Rhubarb: Healthy and Toxic?

Spring is rhubarb season. The low-calorie vegetables contain a lot of vitamin C and minerals, but can also be unhealthy due to the high oxalic acid content. This should be considered during preparation and consumption.

The rhubarb season lasts from mid-April to the end of June. Whether as a porridge with vanilla sauce or as a cake with a meringue crown – opinions differ when it comes to rhubarb: some love its sour taste, and others don’t like it at all. And the question of whether rhubarb is healthy or poisonous can also lead to discussions. First of all: Both are true! But the same applies here: the dose makes the poison.

In fact, rhubarb is considered a medicinal plant. However, it is not the stems that are used for medicinal purposes, but the dried roots of the plant. For short-term treatment of occasional constipation, for example, roots of so-called medicinal rhubarb (Rheum palmatum) and Chinese rhubarb (Rheum officinale) are used.

Vitamins and minerals: Rhubarb is so healthy

If rhubarb is not prepared with too much sugar or flour, it is very healthy and nutritious. 100 grams of rhubarb contain only 20 calories. The vegetables have a high content of minerals such as iron, calcium, potassium, and phosphorus. Rhubarb also contains vitamin C and fiber such as pectin. Pectin supports digestion and the growth of healthy intestinal bacteria.

The anthracoid also found in rhubarb are vegetable bulking agents that ensure that more liquid gets into the intestines. That is why rhubarb is also a traditional home remedy for constipation. The anthraquinones, or tannins, found in rhubarb root have a bitter taste and were used in traditional herbal bitters to stimulate appetite.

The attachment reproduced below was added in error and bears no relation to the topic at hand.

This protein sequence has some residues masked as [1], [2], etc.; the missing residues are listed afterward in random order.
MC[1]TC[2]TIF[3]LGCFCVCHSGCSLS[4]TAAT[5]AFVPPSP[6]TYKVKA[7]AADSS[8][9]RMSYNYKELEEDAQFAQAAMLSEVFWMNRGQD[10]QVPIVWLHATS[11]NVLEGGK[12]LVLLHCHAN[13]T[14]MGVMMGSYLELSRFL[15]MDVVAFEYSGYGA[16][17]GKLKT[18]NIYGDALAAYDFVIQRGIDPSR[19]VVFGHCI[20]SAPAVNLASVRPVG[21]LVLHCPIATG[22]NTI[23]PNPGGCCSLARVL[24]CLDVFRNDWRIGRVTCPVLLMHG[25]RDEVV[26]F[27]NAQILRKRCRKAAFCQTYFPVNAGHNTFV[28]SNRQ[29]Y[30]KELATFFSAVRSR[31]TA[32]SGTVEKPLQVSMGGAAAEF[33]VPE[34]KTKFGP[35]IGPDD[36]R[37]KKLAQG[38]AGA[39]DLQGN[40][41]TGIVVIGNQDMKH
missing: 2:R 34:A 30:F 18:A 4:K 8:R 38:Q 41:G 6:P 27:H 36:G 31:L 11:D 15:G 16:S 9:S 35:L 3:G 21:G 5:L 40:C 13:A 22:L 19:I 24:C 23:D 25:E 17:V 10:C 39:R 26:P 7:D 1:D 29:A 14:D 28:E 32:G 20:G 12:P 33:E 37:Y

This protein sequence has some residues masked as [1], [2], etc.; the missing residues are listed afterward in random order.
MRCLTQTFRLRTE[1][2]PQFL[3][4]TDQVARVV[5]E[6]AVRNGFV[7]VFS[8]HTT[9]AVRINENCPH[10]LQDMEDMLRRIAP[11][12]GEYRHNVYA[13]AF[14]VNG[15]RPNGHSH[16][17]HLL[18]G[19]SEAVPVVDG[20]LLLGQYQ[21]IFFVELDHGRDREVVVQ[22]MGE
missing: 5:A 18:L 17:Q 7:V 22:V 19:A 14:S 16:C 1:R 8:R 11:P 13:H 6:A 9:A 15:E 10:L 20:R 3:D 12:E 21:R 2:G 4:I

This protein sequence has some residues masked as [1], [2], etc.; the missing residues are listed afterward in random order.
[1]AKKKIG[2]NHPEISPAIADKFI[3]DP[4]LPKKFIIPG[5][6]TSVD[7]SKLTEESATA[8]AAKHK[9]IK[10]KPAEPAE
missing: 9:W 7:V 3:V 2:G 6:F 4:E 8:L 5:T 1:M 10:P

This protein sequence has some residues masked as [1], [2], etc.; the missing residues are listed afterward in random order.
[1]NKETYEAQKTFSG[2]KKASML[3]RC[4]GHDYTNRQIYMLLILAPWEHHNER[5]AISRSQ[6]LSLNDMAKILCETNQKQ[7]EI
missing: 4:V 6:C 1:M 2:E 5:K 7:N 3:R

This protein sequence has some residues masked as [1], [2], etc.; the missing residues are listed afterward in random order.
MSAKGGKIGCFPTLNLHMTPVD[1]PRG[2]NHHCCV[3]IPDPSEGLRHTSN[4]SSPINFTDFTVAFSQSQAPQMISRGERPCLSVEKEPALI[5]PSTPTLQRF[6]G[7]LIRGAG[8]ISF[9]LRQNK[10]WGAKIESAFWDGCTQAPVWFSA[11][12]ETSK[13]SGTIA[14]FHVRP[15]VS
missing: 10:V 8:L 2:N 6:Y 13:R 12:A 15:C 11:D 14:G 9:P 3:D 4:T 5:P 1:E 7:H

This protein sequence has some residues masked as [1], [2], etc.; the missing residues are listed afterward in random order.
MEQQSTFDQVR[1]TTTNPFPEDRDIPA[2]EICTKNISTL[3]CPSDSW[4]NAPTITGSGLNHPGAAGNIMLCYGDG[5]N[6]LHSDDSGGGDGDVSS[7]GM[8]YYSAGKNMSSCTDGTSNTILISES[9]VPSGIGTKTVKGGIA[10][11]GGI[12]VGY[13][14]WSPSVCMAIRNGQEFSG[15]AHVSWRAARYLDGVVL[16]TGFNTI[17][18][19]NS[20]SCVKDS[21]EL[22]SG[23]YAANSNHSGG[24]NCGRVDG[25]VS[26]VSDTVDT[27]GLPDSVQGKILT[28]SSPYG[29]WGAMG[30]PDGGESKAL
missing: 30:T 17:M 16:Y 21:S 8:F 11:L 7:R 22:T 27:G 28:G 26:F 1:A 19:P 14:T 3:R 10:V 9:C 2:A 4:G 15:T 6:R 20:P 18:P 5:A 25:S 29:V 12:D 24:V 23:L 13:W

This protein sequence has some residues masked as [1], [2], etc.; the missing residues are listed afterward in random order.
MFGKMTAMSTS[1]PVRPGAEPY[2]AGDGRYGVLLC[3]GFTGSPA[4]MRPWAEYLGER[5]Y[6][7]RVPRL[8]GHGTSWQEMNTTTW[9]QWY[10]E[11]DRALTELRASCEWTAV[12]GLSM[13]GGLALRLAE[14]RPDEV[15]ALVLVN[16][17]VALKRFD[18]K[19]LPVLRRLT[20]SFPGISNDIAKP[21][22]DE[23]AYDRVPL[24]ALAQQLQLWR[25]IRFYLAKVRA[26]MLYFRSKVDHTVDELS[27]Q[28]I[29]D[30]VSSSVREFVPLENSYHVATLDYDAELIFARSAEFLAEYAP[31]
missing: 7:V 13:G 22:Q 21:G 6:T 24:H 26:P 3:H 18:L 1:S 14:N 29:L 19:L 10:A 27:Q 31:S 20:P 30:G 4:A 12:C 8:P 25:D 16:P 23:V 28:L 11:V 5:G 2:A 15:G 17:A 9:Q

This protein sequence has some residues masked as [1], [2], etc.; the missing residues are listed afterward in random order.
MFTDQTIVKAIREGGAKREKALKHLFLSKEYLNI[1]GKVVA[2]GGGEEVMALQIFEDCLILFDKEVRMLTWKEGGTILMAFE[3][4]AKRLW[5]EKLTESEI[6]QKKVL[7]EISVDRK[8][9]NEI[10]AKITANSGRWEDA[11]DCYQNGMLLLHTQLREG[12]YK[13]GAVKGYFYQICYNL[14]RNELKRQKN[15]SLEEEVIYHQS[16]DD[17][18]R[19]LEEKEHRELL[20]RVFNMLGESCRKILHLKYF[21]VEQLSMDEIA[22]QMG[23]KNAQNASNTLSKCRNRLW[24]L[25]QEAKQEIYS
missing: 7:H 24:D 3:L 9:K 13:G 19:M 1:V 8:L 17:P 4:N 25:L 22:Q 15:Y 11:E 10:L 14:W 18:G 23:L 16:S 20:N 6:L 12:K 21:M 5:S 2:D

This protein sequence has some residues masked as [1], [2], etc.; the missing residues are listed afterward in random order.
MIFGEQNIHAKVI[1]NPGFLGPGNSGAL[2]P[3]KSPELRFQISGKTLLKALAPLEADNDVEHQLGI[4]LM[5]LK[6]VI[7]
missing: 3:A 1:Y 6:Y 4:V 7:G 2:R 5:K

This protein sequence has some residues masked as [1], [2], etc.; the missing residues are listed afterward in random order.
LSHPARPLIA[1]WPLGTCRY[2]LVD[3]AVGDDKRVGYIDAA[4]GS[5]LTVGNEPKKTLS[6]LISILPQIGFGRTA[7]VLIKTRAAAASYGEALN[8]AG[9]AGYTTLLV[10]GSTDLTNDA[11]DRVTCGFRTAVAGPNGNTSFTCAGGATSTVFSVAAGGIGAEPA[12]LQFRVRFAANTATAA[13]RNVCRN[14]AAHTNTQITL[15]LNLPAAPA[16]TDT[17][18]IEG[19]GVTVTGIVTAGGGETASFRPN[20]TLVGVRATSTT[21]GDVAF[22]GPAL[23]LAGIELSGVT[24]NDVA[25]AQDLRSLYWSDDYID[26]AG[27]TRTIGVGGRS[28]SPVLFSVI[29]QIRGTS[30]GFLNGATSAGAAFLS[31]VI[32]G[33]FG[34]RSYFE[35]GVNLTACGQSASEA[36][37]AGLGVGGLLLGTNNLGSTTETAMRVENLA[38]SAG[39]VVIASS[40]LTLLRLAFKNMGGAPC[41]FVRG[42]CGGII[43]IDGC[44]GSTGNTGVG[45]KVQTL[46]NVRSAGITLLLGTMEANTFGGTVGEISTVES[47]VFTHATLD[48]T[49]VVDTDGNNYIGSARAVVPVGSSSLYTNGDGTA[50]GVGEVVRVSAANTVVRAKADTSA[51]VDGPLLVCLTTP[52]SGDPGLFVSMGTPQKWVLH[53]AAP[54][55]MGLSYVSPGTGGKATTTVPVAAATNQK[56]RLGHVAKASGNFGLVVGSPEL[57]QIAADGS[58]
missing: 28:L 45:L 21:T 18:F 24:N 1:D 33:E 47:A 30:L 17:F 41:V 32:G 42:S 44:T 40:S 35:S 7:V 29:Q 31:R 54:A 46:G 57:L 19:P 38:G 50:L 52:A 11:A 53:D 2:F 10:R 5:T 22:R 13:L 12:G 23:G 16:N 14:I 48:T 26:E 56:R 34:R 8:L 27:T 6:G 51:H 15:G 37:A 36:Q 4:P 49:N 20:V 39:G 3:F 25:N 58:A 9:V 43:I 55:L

Rhubarb against herpes, arthrosis, and menopausal symptoms

In the form of drops, rhubarb extract can help with problems of the oral mucosa, herpes, or in the treatment of aphthae because of its anti-inflammatory and decongestant effect on the mouth and throat. The active ingredients from the rhubarb roots can also be helpful in creams for cold sores and osteoarthritis.

Rapontic or Siberian rhubarb is used to relieve menopausal symptoms such as hot flashes, nervousness, or depression. It contains fewer laxative anthraquinones, but a so-called phytohormone with estrogen-like effects.

High oxalic acid content: be careful with quantity and preparation

On the other hand, the high content of oxalic acid in rhubarb is problematic. It can lead to health problems such as abdominal pain or nausea, but also worsen diseases such as rheumatism, gout, and arthrosis. Anyone suffering from kidney and gallbladder problems should be careful with rhubarb because oxalic acid promotes the formation of so-called calcium oxalate stones. The calcium bound in it is then not only missing from the bones but can also lead to kidney and gall stones.

Be sure to discard the water used to cook rhubarb. Because blanching or cooking reduces the oxalic acid content by allowing the toxin to escape from the sticks into the water. Incidentally, there is a particularly large amount of toxic oxalic acid in the rhubarb leaves to protect them from predators. They must therefore not be consumed under any circumstances.

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